It is helpful to consider the similar sentence, “Go and clean the house, dusting the shelves, and mopping the floors.” Here we have a command in which the participial phrases are clearly elaborating upon the command “go and clean”. We certainly wouldn’t interpret this to mean three sequential commands, (why would we dust and mop subsequent to completing the more generalized command to clean the house?). Another example is the sentence, “Go and make soldiers of these men, training them to be fit, teaching them to use weapons.” It is understood that the statements “training them…” and “teaching them…” are modifying the statement “Go and make soldiers”.

This flawed interpretation of scripture has placed an unnecessary burden on prospective disciples. Rather than simply coming to faith and having a repentant heart, the ICC expects a person to exhibit discipleship to a high standard prior to being cleared for baptism. This places another human in the position of gatekeeper, judging the level of repentance that warrants salvation. It also emphasizes works and righteousness as a way to in effect “earn” God’s grace. There is an example of an eager and enthusiastic young man who had already studied, come to faith, etc. but was denied baptism because he lacked the courage to preach publicly in the park when challenged to do so. This young man never became a “disciple”.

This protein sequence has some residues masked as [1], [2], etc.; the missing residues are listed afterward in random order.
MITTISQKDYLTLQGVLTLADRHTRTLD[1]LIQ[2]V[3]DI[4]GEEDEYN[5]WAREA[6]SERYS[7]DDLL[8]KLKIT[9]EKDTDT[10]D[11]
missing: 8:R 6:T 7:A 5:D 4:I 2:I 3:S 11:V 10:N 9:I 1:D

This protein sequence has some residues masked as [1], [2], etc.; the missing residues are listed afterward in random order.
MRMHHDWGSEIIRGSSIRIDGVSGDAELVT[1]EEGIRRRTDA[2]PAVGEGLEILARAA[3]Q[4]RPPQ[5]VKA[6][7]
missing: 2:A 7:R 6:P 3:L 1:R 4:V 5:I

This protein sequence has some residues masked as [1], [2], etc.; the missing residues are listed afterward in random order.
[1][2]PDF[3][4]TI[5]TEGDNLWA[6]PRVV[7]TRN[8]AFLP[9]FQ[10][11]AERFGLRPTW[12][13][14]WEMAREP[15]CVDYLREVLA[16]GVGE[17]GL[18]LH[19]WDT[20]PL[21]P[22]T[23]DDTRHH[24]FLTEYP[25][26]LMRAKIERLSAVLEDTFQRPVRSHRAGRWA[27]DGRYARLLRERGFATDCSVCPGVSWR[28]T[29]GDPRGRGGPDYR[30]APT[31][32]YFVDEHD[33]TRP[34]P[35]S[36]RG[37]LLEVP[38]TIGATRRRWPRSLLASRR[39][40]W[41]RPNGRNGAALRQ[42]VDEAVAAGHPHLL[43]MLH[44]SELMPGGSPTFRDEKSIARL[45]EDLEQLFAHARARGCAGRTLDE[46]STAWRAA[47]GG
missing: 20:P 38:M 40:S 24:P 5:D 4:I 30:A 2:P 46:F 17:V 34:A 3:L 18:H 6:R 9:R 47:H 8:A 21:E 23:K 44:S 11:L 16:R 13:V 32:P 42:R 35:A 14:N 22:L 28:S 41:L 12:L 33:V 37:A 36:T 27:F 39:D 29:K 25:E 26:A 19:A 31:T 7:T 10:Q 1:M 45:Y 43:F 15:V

This flawed interpretation also sadly deprives a would-be convert of the power of the Holy Spirit. For example, those who are trapped by tobacco addiction have been told that they need to stop smoking prior to baptism. While this is a worthy goal, why is this a salvation issue? Everyone knows how hard smoking cessation can be. Wouldn’t this be more likely once the person is empowered by the Holy Spirit? Why is smoking more detestable than other less obvious sins such as pride, lust, etc.? Were any of us able to completely conquer these and other sins prior to baptism?